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1. an armed, privately owned vessel commissioned for war service by a government
2. a commander or member of the crew of a privateer



(1) A privately owned ship specially armed and allowed by a government to engage in military action against enemy ships. Privateers were known from the 15th to the 18th century in various European and American states.

(2) A private individual who has received special permission from the government to engage in privateering.

References in periodicals archive ?
30) Historians credit the expansion and development of the Western world from 1600 to 1815 to privateers.
Other notable Liverpool privateers were Fortunatus Wright and William Hutchinson.
Of course, public love affairs with successful privateers did not
Similarly, privateers help insulate ICs against targets' counter-assertions of patent infringement.
Buccaneers were pirates and privateers who operated from bases in the West Indies, and attacked Spanish shipping in the Caribbean.
However, privateers generally did not engage in ship-to-ship combat to gain control of the seas or to invade enemy territory.
Although widely known as a pirate, he was in fact a privateer, having the backing of the English crown to terrorise the Spanish.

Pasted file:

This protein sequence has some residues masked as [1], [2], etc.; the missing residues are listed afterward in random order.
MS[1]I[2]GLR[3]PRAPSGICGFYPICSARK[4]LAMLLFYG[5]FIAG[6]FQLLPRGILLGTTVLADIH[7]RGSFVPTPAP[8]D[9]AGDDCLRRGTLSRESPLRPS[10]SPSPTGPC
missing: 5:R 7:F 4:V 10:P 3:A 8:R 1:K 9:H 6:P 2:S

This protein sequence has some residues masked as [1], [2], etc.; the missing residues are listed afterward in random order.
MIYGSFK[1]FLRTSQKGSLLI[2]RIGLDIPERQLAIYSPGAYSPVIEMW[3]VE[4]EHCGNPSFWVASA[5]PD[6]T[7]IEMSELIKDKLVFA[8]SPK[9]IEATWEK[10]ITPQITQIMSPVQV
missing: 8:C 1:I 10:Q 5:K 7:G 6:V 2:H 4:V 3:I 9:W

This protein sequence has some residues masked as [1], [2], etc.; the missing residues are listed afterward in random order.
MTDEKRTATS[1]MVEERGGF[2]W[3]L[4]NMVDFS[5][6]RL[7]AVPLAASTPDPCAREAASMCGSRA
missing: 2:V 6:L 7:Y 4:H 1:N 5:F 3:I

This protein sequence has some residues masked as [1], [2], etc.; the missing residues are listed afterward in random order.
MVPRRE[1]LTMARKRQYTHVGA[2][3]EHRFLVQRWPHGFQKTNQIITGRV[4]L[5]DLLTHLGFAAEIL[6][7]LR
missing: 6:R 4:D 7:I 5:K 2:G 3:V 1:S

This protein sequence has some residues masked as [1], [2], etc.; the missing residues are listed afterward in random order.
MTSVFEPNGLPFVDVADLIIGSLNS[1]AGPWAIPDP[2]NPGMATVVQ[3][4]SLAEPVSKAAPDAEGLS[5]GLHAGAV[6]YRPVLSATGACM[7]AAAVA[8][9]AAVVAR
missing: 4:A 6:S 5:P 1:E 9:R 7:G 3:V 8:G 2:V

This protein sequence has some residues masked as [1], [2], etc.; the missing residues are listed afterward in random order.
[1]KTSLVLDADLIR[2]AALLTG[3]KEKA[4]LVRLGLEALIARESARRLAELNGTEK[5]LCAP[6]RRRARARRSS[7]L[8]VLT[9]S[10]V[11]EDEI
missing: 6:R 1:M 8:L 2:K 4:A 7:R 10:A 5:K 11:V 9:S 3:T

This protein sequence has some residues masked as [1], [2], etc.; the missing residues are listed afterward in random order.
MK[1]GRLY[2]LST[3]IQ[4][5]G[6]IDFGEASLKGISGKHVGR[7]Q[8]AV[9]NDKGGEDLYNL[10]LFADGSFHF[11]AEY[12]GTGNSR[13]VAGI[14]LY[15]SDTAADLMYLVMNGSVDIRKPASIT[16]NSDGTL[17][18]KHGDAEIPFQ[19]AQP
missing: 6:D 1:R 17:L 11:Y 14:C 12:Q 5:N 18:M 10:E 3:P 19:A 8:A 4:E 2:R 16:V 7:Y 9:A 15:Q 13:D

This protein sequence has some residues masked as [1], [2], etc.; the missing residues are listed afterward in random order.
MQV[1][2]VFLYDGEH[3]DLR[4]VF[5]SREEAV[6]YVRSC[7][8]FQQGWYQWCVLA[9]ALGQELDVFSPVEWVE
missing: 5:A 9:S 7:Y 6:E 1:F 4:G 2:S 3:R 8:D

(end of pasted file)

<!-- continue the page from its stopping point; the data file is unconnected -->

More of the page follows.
In spring 1813, British warships and colonial privateers went on the offensive, ravaging US maritime trade in the Gulf of Maine.
But with the big money factory teams allowed to pit their wits against the privateer teams in the all new 'Evo' class, Tunstall admits he may be forced to race elsewhere.
His body was suspended in a gibbet, a kind of cage, on the Thames River as a warning to other privateers.
PRIVATEERS now own 90% of old people's homes in the UK.
Scourge of the Seas: Buccaneers, Pirates and Privateers examines the myths and realities of pirate life, examining the stories of adventure on the seas, the biographies of practicing pirates throughout history, and considering pirate ships and vivid battles alike.